1. Open the playbook in your favorite text editor you recently created.

2. Replace the playbook text with the below playbook. This playbook uses the args attribute to pass the chdir argument to the task which changes the working directory to /opt before the command executes.

tasks:
     - name: Change the working directory to /opt before executing the command
       ansible.builtin.shell: ls -lh >> my_text_file.txt
       args:
         chdir: /opt                    # Changes to /opt directory

You can see below the output is the same as previously.

Output of ansible shell module command with chdir parameter
Output of ansible shell module command with chdir parameter

3. Now, open the playbook again and paste in the following YAML. The below playbook performs the exact same action as the previous step. But, instead, it specifies the command to run (ls -lh) on its own line via the cmd attribute and removes the need for the args attribute.

tasks:
     - name: Change the working directory to /opt
       ansible.builtin.shell:
         cmd: ls -lh                    # To list files under /opt directory
         chdir: /opt                    # changes to /opt directory

4. By default, the shell module uses the sh shell on remote Linux nodes. But, you can change that using the executable argument. By specifying the executable argument like below, the ls command will now use the Bash shell.

tasks:
     - name: Reads all logs files in /opt directory
       ansible.builtin.shell: ls -lh
           args: 
             executable: /bin/bash # Run ls in the Bash shell

Executing Multiple Commands

So far, you’ve only been running a single command a time. Let’s change that. You can also invoke the Ansible shell module to run many commands at once.

On your Ansible controller host:

1. Open a text editor again and create another playbook called my_playbook2.yml in the ~/ansible_shell_module_demo directory.

2. Copy and paste the following playbook into the my_playbook2.yml file. Notice that the shell module will not create four separate files by running four separate commands in the same playbook.


 tasks:
     - name: Create multiple text file in tmp directory with shell module
         ansible.builtin.shell: |       # Multiple commands in Ansible shell module
             echo "This will go in log file"   > /tmp/log_file.txt
             echo "This will go in memory file"> /tmp/memory_file.txt
             echo "This will go in disk file"  > /tmp/disk_file.txt
             echo "This will go in version file"> /tmp/version_file.txt
         become: true
             args:
                 chdir: /var/log             # Changing the directory

3. Now, execute the playbook on the SRV1 node.

ansible-playbook my_playbook.yml --inventory SRV1

You should see that the TASK has a status of changed.

Executing Playbook in SRV1 node
Executing Playbook in SRV1 node

4. Verify Ansible created the files on the remote host as expected.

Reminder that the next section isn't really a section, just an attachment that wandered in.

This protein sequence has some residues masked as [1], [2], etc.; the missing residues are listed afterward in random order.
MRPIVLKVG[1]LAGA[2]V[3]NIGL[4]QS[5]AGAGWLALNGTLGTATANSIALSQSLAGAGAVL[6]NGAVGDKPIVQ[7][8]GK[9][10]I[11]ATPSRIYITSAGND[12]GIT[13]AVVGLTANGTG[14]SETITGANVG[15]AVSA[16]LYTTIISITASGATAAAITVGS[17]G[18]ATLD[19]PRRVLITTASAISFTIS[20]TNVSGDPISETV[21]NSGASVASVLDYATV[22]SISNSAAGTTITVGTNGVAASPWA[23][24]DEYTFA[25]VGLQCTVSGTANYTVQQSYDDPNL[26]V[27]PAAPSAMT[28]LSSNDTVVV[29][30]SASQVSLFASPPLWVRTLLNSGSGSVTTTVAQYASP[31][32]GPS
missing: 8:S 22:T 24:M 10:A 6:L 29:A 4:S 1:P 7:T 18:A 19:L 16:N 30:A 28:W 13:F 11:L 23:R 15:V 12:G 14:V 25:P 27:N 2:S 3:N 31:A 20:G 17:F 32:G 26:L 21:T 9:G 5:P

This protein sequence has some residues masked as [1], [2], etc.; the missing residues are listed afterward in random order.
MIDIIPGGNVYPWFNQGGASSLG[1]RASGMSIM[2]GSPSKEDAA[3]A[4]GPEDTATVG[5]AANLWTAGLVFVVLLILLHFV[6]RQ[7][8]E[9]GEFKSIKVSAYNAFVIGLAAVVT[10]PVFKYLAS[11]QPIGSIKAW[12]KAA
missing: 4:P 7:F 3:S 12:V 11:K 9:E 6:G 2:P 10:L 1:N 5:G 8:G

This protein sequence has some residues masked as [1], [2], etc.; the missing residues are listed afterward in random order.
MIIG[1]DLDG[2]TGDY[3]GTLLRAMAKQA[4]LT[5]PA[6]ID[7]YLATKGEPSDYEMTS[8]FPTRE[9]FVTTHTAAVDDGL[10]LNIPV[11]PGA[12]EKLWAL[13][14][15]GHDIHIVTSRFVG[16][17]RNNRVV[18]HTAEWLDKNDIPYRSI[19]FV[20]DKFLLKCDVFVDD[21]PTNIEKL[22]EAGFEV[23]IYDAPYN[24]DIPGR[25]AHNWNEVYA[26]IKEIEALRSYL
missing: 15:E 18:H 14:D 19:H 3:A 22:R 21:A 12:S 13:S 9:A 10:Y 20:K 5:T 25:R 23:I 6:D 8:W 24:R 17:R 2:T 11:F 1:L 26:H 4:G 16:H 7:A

Using Multiple commands generated multiple files.
Using Multiple commands generated multiple files.

Generating Debug Output

Sometimes playbooks won’t do what you expect and it’s time to start troubleshooting. When troubleshooting, you’ll sometimes need more granular information as to what’s going on inside of the playbook. In that case, you’ll need to read the debug output.

1. Perhaps the previous playbook was causing problems and you want to investigate what’s going on. In that case, use the debug parameter as shown below.

When Ansible runs this playbook, it will generate the output in JSON format displaying the detailed execution of commands.


 tasks:
     - name: Create multiple text file in tmp directory with shell module
         shell: |                    # Multiple commands in Ansible shell module
             echo "This will go in log file"   > /tmp/log_file.txt
             echo "This will go in memory file"> /tmp/memory_file.txt
             echo "This will go in disk file"  > /tmp/disk_file.txt
             echo "This will go in version file"> /tmp/version_file.txt
         register: shell_output
         become: true
             args:
                 chdir: /var/log             # Changing the directory
     - debug: var=shell_output                 # This will provide the output

2. Run the playbook against the SRV1 node again.

ansible-playbook my_playbook.yml --inventory SRV1

If all goes well, you should see output like below.

shell module output
shell module output

3. Now connect to the remote computer and verify the files were again created.

Multiple files created successfully from multiple commands using Ansible shell command
Multiple files created successfully from multiple commands using Ansible shell command

Conclusion

Ansible shell module is a great way to run your commands on remote hosts. It provides a variety of flavored functionalities and gives you a handy way to remotely execute commands.